Large trust banks could be among the beneficiaries as consolidation continues in the private banking and wealth management sector.
Analysts and executives said that they expect smaller financial services companies to continue to divest ancillary wealth management businesses as costs continue to escalate.
C. Steven Crosby, the U.S. leader of PricewaterhouseCoopers LLP's private banking and wealth management practice, said that companies willing to adapt to changing market conditions will eventually have the largest wealth management businesses.
"Firms that embrace transparency, refine their operating models to be more tactically nimble and embrace different technology to help financial advisers stand to benefit," he said during a webcast this week. "Some of the smaller firms that have motored for years will have a hard time making the necessary investments to transform their businesses, and they will become acquisition opportunities going forward."
David F. Lamere, the chief executive officer of Bank of New York Mellon Wealth Management, said that the Boston unit of Bank of New York Mellon Corp. could buy a private banking company or a wealth manager if the right deal came along. "We are really agnostic on the size of the firm we'd buy. We are focused on quality," he said in an interview. "If there are bigger opportunities, we think that we are a firm that has the capabilities and the capital to make a deal that could scale if we saw a deal that had the right advantages for us."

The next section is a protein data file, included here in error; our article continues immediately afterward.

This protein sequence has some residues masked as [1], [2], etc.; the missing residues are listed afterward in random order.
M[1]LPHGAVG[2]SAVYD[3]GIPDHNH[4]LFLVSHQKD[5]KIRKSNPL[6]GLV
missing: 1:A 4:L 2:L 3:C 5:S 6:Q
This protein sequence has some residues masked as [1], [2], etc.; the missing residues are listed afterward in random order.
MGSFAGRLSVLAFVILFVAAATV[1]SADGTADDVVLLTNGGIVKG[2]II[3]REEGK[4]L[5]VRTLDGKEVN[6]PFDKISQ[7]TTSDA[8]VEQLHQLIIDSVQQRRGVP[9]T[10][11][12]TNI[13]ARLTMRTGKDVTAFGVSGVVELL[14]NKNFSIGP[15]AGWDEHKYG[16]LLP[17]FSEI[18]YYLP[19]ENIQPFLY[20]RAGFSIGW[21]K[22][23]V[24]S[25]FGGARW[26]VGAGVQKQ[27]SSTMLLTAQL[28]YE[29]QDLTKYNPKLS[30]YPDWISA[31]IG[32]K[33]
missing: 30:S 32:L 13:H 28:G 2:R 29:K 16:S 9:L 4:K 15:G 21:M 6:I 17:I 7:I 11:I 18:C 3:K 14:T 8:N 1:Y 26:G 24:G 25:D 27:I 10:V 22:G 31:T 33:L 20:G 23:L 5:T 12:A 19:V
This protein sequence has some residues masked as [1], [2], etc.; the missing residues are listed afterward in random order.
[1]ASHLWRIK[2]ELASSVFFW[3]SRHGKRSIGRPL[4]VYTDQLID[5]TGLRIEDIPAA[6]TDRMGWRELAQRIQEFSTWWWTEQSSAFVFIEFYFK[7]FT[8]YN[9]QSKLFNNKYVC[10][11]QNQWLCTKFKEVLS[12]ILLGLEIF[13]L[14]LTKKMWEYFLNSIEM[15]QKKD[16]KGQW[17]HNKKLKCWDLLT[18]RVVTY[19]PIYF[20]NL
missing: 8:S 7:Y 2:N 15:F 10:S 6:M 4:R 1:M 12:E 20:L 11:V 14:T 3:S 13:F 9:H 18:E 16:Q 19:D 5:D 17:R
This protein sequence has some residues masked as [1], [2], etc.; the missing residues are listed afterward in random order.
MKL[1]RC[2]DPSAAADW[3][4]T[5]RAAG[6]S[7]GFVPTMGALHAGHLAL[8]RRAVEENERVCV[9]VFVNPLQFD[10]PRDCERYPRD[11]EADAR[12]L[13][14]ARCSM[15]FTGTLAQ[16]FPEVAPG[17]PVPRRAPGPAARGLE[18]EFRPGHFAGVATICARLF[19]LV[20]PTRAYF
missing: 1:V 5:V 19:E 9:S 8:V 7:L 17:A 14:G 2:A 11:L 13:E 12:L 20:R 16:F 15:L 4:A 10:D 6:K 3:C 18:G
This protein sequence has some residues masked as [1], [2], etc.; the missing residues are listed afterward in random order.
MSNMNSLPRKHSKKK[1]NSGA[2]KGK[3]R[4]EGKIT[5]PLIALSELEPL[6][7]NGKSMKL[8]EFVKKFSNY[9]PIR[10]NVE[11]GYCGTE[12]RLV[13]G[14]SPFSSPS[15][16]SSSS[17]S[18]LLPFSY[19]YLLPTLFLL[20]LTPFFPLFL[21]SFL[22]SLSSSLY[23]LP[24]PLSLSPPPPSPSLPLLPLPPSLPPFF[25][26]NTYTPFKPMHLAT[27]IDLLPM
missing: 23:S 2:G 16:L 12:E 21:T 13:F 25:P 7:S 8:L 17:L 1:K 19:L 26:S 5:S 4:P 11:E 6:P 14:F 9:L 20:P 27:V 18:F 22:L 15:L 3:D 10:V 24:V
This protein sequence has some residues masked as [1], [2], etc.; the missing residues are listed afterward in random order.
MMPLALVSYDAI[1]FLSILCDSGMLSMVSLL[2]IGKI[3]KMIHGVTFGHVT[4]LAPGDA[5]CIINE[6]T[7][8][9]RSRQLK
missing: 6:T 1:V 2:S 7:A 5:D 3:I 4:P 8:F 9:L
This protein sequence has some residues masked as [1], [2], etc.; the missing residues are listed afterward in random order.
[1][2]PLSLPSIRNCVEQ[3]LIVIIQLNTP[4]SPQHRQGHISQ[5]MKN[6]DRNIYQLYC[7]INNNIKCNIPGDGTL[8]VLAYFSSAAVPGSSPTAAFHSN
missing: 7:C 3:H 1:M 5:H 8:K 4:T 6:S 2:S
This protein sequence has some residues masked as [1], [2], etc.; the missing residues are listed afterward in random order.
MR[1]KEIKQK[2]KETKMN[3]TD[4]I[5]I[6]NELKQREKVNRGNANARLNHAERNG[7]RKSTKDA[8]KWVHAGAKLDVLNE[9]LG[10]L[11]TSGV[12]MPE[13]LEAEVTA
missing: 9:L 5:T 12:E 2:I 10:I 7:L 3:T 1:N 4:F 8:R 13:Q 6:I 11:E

Ronald Logue, State Street Corp.'s president and chief executive officer, has said that the Boston company is interested in arming itself with enough capital so that it can make acquisitions next year. He said in an interview last month that State Street wants to acquire in Europe next year and add business in the Asia-Pacific region.
Lamere said he does not expect the revenue pool for wealth management to continue to grow at the pace it has over the past few years and that will "spur a lot of companies to rethink" whether or not they will to continue to invest in wealth management. "Companies are apt to realize that asset management is not core to what they do," he said. "They are going to discover that they have capital needs for other things and consolidation is the likely outcome."
Costs are increasing rapidly for wealth managers, and Crosby said "the elephant in the room" is regulatory expense. He said the higher cost of risk management "will force wealth managers to refine their approach" or force them out of business. "We think that this will herald consolidation and change in the industry because some organizations can't keep pace and retain clients or keep up with new regulatory demands," he said.
Analysts said large trust banks won't be the only beneficiary. Large insurance companies and even the independent channel will gain customers.
"The breakaway broker can still succeed," said J. Gibson Watson, president of Prima Capital Holdings Inc. of Denver. "By using an open architecture array of products, advisers can still succeed in the independent channel."
According to PricewaterhouseCoopers' annual report on private banking and wealth management that was released Monday, 60% of financial advisers have "embraced" open architecture and only 4% think that all product sales should be proprietary.
PricewaterhouseCoopers projects "single-digit" growth for financial advisers in the United States, but a 24% decline in financial advisers globally in the next year. Crosby said retaining the right financial advisers will be critical, but according to PricewaterhouseCoopers' survey of 400 wealth management and private banking executives less than 20% of advisers are considered "high caliber."
For wealth managers to remain competitive, Crosby said it is critical to retain experienced advisers.